Ohio Lawmakers Pass Multiple Extreme Abortion Bans
Center for Reproductive Rights urges Governor Kasich to veto Ohio abortion bans
(PRESS RELEASE) Today, the Ohio state senate passed a law (HB 258) that would effectively ban abortion outright. The law makes it a crime for doctors to provide an abortion once a heartbeat has been detected—around six weeks of pregnancy. Yesterday, Ohio legislators passed a separate bill (SB 145) banning the most common method of ending a pregnancy after approximately 15 weeks—a method known as D&E abortion. The Center for Reproductive Rights sent letters to Governor Kasich today urging him to veto both bills.
“Ohio is hell-bent on enacting a mountain of abortion restrictions to effectively end abortion in the state,” said Nancy Northup, President and CEO of the Center for Reproductive Rights. “It’s unconstitutional and unconscionable. Today, they banned abortion before a woman even knows she’s pregnant. Yesterday, they banned the most common abortion method for women after 15-weeks of pregnancy. Governor Kasich should immediately veto these laws. Otherwise, women will be forced once again to go to court to vindicate their long-established right to make for themselves the important decisions about their health and lives. It’s time for Ohio politicians to address women’s health needs, not pass criminal abortion laws that are an insult to their dignity and harmful to their health.”
The Supreme Court established in Roe v. Wade and reaffirmed just two years ago that a state cannot deny women the ultimate decision to terminate a pregnancy prior to viability. As a result of that clear law, courts have consistently struck down bans on abortion before viability as unconstitutional. Last month, a Mississippi district court struck down a fifteen-week ban, determining that it violated the Fourteenth Amendment guarantee of reproductive autonomy for women. If enacted, HB 258 would be the most extreme abortion restriction since Roe v. Wade.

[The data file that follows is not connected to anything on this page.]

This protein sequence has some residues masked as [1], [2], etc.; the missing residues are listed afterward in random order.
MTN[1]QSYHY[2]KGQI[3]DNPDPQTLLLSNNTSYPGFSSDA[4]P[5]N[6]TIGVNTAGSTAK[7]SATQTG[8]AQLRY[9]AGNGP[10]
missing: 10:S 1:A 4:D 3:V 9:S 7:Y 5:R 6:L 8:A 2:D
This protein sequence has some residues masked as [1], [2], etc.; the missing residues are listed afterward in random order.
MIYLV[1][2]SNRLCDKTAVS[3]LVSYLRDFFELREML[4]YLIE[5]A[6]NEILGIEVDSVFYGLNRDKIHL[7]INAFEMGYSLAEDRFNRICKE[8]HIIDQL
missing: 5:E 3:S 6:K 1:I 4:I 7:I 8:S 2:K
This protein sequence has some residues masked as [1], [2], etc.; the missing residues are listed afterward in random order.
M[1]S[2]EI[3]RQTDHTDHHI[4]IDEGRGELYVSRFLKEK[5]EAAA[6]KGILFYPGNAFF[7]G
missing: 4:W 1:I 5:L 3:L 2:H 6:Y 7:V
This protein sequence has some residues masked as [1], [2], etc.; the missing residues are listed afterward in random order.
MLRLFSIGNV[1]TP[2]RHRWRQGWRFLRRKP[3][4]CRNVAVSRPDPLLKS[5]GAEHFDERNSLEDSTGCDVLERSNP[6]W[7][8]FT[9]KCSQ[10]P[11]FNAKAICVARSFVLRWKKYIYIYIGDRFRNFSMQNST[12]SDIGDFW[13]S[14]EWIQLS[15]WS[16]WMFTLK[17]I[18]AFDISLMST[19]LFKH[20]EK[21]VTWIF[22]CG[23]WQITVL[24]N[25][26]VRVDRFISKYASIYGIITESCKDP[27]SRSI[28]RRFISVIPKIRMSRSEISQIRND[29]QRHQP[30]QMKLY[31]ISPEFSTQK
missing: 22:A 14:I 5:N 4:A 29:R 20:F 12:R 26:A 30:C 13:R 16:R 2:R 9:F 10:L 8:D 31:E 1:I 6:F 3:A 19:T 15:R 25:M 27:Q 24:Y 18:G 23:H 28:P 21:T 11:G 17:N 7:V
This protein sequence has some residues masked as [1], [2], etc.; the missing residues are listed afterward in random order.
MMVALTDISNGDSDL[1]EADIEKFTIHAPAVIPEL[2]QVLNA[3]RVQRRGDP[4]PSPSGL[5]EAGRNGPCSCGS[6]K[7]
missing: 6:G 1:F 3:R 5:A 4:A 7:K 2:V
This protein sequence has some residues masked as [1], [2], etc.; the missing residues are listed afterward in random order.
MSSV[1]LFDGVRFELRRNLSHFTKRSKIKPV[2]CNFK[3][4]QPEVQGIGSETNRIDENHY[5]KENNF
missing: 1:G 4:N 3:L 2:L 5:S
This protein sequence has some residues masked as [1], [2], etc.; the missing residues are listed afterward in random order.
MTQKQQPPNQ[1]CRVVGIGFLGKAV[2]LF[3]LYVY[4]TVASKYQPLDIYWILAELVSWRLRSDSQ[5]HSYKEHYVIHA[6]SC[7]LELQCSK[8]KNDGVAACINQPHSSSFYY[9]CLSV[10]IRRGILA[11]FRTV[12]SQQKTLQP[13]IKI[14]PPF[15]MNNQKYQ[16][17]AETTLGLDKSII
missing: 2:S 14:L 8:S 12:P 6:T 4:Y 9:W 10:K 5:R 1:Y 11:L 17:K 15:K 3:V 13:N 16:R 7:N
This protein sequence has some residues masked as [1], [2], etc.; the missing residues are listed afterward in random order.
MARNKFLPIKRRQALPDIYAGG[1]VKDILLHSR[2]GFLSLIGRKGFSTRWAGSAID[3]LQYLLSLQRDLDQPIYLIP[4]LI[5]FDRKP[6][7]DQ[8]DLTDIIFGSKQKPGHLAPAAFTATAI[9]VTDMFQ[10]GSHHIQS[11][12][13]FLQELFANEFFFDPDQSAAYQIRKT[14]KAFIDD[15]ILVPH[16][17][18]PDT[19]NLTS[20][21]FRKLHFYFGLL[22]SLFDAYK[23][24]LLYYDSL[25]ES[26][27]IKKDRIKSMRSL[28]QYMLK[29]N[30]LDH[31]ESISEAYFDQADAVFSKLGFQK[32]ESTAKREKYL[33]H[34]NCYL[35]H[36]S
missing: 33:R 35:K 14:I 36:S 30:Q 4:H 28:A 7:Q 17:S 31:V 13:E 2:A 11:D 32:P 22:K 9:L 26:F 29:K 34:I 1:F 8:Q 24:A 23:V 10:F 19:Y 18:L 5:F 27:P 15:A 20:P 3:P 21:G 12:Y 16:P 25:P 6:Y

Major medical organizations, including the American Congress of Obstetricians and Gynecologists (ACOG) oppose these types of bans, writing “these restrictions represent legislative interference at its worst: doctors will be forced, by ill-advised, unscientifically motivated policy, to provide lesser care to patients. This is unacceptable.” The bill would also create harmful criminal liabilities for physicians.
Ohio women already face a slew of barriers to abortion—for example, women must receive biased counseling designed to deter them from having an abortion, and then wait 24 hours before getting the procedure. Minors must get consent from a parent before an abortion is provided, and doctors cannot use telemedicine to prescribe pills for medication abortion. Furthermore, state healthcare plans offered under the Affordable Care Act—as well as plans for public employees—only cover abortion if the woman’s life is endangered, or in cases of rape or incest.